Peter boat, a fishing boat, sharp at both ends, originally of the Baltic Sea, but now common in certain English rivers.Peter Funk, the auctioneer in a mock auction. [Cant, U.S.] — Peter pence, or Peter's pence. (a) An annual tax or tribute, formerly paid by the English people to the pope, being a penny for every house, payable on Lammas or St.Peter's day; — called also Rome scot, and hearth money. (b) In modern times, a voluntary contribution made by Roman Catholics to the private purse of the pope.Peter's fish(Zoöl.), a haddock; — so called because the black spots, one on each side, behind the gills, are traditionally said to have been caused by the fingers of St. Peter, when he caught the fish to pay the tribute. The name is applied, also, to other fishes having similar spots.

(Pet"er) v. i. [imp. & p. p. Petered ; p. pr. & vb. n. Petering.] [Etymol. uncertain.] To become exhausted; to run out; to fail; — used generally with out; as, that mine has petered out. [Slang, U.S.]

(Pet"er*el) n. (Zoöl.) See Petrel.

(Pet`e*re"ro) n. (Mil.) See Pederero.

(Pe"ter*man) n.; pl. Petermen A fisherman; — so called after the apostle Peter. [An obs. local term in Eng.] Chapman.

(Pe"ter*sham) n. [Named after Lord Petersham.] A rough, knotted woolen cloth, used chiefly for men's overcoats; also, a coat of that material.

(Pe"ter*wort`) n. (Bot.) See Saint Peter's-wort, under Saint.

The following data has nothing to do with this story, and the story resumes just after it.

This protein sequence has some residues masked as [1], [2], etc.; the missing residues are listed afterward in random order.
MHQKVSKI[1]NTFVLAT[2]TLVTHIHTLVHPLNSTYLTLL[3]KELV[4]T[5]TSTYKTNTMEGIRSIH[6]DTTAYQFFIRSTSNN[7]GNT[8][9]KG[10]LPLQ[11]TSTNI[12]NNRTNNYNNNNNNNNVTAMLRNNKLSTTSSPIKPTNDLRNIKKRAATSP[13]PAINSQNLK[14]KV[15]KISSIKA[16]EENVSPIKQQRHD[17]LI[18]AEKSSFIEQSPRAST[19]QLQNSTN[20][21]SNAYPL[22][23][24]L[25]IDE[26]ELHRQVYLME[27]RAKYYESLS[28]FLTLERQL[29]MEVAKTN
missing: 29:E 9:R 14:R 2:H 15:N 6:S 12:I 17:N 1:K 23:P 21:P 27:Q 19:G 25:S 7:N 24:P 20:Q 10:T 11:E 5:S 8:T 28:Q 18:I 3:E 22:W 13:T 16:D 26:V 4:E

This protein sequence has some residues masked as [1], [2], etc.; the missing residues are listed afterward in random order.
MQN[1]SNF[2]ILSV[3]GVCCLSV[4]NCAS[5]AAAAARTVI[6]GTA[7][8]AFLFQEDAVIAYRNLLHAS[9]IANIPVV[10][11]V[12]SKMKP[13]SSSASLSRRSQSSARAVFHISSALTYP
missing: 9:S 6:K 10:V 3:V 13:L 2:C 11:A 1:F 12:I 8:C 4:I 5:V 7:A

(Pet"i*o*lar Pet"i*o*la*ry) a. [Cf. F. pétiolarie.] (Bot.) Of or pertaining to petiole, or proceeding from it; as, a petiolar tendril; growing or supported upon a petiole; as, a petiolar gland; a petiolar bud.

(Pet"i*o*late Pet"i*o*la`ted) a. (Bot. & Zoöl.) Having a stalk or petiole; as, a petioleate leaf; the petiolated abdomen of certain Hymenoptera.

(Pet"i*ole) n. [F. pétiole, fr. L. petiolus a little foot, a fruit stalk; cf. pes, pedis, a foot.]

1. (Bot.) A leafstalk; the footstalk of a leaf, connecting the blade with the stem. See Illust. of Leaf.

2. (Zoöl.) A stalk or peduncle.

(Pet"i*oled) a. Petiolate.

(Pet`i*ol"u*late) a. (Bot.) Supported by its own petiolule. Gray.

(Pet"i*o*lule) n. [Cf. F. pétiolule.] (Bot.) A small petiole, or the petiole of a leaflet.

(Pet"it) a. [F. See Petty.] Small; little; insignificant; mean; — Same as Petty. [Obs., except in legal language.]

By what small, petit hints does the mind catch hold of and recover a vanishing notion.

Petit constable, an inferior civil officer, subordinate to the high constable.Petit jury, a jury of twelve men, impaneled to try causes at the bar of a court; — so called in distinction from the grand jury.Petit larceny, the stealing of goods of, or under, a certain specified small value; — opposed to grand larceny. The distinction is abolished in England.Petit maître[F., lit., little master.] A fop; a coxcomb; a ladies' man. Goldsmith.Petit serjeanty(Eng. Law), the tenure of lands of the crown, by the service of rendering annually some implement of war, as a bow, an arrow, a sword, a flag, etc.

Peter to Pettish

(Pe"ter) n. A common baptismal name for a man. The name of one of the apostles,

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